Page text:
“We tried that once.  It didn’t work”

Imagine a golfer saying that.  “Yeah, I picked up a club once when I was 7 and had a swing but the ball only went 10 feet off to the right so I never bothered trying again.”

What nonsense.

To get something right takes practice.  Apparently 10,000 hours is the time it takes to be excellent at something.  That’s a lot of commitment.  And hard work.  And patience.  And frustration.  And fun.

I was astonished at just how far I’ve run in the last 20 weeks.  625km.  When I started the thought of running for longer than 20 minutes was just a distant dream.  On Sunday I ran 21km.  That took 62 hours of practice.

Getting better at things requires commitment.

It needs us to understand that we won’t get it right the first time and that we will find things difficult along the way.

It needs repetition.

4 thoughts on “Repetition”

  1. I agree with you, of course. Wholeheartedly agree … but there must be a time, a cut-off point, at which you come to the realisation that, no matter how dedicated you are, how hard you practice, how committed you are … it ain’t never gonna happen.

    Some people just can’t hold a note, hit a golf ball, work with children (I am a perfect example of all 3!)… is it not better that they be encouraged to find out what they CAN do than spend hours (and pounds) trying to do something they can’t?

  2. Ah Leo….
    The golf industry would go bankrupt !!! All these new clubs, balls, teaching methods… we’ve got to try them all !!!
    Seriously, you are right about flogging the old dead horse. There are too many dead horses in the church and we are so afraid of getting off them and giving them a decent burial.
    Sometimes we are simply do things the wrong way and need help looking at possible alternatives. We may have a hidden talent for music, but it may not be singing, for example.
    The trouble with the church is that we really don’t want to change….there, I’ve said it. Sometimes we need to change while respecting what has gone before.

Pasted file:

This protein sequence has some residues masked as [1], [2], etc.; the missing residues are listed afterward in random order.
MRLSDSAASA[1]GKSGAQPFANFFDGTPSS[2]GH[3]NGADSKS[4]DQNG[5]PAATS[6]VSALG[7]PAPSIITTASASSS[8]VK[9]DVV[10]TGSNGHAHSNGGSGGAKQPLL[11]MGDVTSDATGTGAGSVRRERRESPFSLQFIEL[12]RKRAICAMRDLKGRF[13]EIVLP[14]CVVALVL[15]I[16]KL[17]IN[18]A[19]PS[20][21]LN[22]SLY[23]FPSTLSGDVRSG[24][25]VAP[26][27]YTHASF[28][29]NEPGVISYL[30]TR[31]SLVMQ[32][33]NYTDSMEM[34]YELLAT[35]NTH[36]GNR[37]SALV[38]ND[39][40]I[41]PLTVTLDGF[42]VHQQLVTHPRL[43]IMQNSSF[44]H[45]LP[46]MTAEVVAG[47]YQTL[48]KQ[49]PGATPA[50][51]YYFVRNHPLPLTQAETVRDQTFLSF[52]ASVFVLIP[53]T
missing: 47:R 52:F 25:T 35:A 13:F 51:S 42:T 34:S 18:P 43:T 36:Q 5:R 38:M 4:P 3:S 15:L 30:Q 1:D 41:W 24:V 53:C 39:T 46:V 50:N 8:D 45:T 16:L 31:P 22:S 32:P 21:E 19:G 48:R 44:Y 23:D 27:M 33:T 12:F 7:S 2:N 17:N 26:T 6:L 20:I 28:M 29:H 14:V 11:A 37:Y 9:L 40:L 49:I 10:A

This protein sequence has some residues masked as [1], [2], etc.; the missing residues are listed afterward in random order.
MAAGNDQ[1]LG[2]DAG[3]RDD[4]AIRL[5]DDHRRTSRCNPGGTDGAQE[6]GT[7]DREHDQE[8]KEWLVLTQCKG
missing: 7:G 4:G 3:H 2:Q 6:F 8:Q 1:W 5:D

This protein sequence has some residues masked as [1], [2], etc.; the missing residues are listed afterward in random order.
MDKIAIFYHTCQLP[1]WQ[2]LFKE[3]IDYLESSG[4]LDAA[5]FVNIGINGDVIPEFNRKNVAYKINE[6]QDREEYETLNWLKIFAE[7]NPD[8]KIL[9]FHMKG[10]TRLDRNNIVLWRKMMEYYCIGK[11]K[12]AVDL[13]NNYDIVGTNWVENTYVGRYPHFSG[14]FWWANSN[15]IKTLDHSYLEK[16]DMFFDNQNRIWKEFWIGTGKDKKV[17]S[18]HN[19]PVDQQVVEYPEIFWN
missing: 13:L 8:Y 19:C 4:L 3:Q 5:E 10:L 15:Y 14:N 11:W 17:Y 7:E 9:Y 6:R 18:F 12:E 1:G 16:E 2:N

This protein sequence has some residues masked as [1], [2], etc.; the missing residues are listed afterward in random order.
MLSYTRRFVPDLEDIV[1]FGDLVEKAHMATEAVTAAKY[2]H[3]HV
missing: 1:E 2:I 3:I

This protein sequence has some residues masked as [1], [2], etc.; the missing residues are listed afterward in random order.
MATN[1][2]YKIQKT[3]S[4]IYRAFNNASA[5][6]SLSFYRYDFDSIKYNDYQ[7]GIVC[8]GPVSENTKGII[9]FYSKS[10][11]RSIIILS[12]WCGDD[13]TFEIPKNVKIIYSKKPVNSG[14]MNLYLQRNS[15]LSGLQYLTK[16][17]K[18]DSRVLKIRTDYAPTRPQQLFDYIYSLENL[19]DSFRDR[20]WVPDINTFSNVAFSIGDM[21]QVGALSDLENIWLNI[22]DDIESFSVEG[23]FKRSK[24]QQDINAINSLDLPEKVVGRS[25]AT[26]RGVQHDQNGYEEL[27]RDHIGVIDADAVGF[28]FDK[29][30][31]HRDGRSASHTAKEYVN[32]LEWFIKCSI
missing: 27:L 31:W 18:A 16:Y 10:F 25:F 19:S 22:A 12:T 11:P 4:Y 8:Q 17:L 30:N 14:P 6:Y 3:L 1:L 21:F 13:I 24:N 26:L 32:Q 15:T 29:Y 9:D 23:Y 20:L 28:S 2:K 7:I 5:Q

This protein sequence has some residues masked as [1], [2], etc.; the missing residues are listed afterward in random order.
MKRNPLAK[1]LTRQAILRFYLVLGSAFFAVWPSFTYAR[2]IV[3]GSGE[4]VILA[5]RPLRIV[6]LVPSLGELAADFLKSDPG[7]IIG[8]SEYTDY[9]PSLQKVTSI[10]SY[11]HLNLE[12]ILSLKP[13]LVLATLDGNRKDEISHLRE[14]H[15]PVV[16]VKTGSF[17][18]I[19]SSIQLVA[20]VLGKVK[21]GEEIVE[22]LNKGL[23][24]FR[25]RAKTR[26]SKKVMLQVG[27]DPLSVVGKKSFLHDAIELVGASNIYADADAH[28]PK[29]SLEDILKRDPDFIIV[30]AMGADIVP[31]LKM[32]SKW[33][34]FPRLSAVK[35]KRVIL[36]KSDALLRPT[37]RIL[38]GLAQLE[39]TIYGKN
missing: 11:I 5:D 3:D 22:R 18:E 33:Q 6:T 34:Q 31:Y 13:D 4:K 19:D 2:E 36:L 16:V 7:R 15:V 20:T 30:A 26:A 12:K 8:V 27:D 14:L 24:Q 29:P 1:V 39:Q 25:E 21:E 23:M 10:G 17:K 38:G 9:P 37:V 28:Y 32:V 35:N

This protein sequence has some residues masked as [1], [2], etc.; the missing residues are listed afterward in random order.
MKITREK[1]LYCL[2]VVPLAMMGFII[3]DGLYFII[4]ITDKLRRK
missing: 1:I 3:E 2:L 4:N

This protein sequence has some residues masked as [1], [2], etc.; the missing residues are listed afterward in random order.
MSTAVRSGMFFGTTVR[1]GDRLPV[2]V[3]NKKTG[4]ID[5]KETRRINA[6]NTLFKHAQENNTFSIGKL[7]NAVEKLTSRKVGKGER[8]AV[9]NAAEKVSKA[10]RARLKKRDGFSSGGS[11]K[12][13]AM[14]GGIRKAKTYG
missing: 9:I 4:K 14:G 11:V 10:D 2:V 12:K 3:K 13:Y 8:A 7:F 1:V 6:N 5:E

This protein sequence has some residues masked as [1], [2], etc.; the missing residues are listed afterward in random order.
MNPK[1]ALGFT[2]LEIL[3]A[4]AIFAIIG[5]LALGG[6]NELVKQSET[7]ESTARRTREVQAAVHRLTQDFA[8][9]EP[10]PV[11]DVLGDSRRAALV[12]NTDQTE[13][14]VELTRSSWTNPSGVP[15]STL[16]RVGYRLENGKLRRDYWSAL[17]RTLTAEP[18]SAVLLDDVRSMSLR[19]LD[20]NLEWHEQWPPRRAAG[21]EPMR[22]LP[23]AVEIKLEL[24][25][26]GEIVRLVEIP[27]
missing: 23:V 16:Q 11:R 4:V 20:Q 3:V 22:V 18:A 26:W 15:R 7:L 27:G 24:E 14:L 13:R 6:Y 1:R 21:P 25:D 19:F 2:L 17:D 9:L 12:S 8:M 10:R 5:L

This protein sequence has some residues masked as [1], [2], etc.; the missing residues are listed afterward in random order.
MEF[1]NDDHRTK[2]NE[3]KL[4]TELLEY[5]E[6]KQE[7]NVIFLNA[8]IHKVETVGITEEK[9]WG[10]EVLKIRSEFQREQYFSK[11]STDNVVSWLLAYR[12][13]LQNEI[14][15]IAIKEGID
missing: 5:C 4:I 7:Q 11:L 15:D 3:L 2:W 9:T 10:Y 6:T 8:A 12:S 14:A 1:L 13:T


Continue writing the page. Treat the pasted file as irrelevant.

3. At least one of those things is untrue Leo… a bit more practice…

    But you are both right. Knowing where and when to focus time and energy is vital.

    I was surprised to see lots of speed work in my training for a half marathon. I wasn’t planning on sprinting it so why was it there? Because it’s good for building endurance. I would just have run lots of long runs.

    We often focus on the outcome without giving much thought to how we get there, or the real preparation we need to do to get us to the point where we can do the thing we want to do. I had no real idea I’d have to run 600km! I don’t know what I thought would happen but that came as a surprise.

    I heard about a guy who was doing the 10,000 hours experiment. He gave up his job and is spending 10,000 hours getting great at golf. He has been at it for a year now. 8 hours a day… and he’s been putting. He hasn’t hit a shot yet from off the green. Why? Because putting is the most important part of golf.

    When we play we start at the tee or the driving range.

  4. Interesting story of the 10k hours golf practice…. Bobby Jones, (arguably the greatest golfer ever), wrote that he gave a two foot putt the same concentration as a drive. Why ? They both have the same value. I suspect that the 10k hours golfer will have to leave the green sometime…. maybe to go into the bunker nearby !

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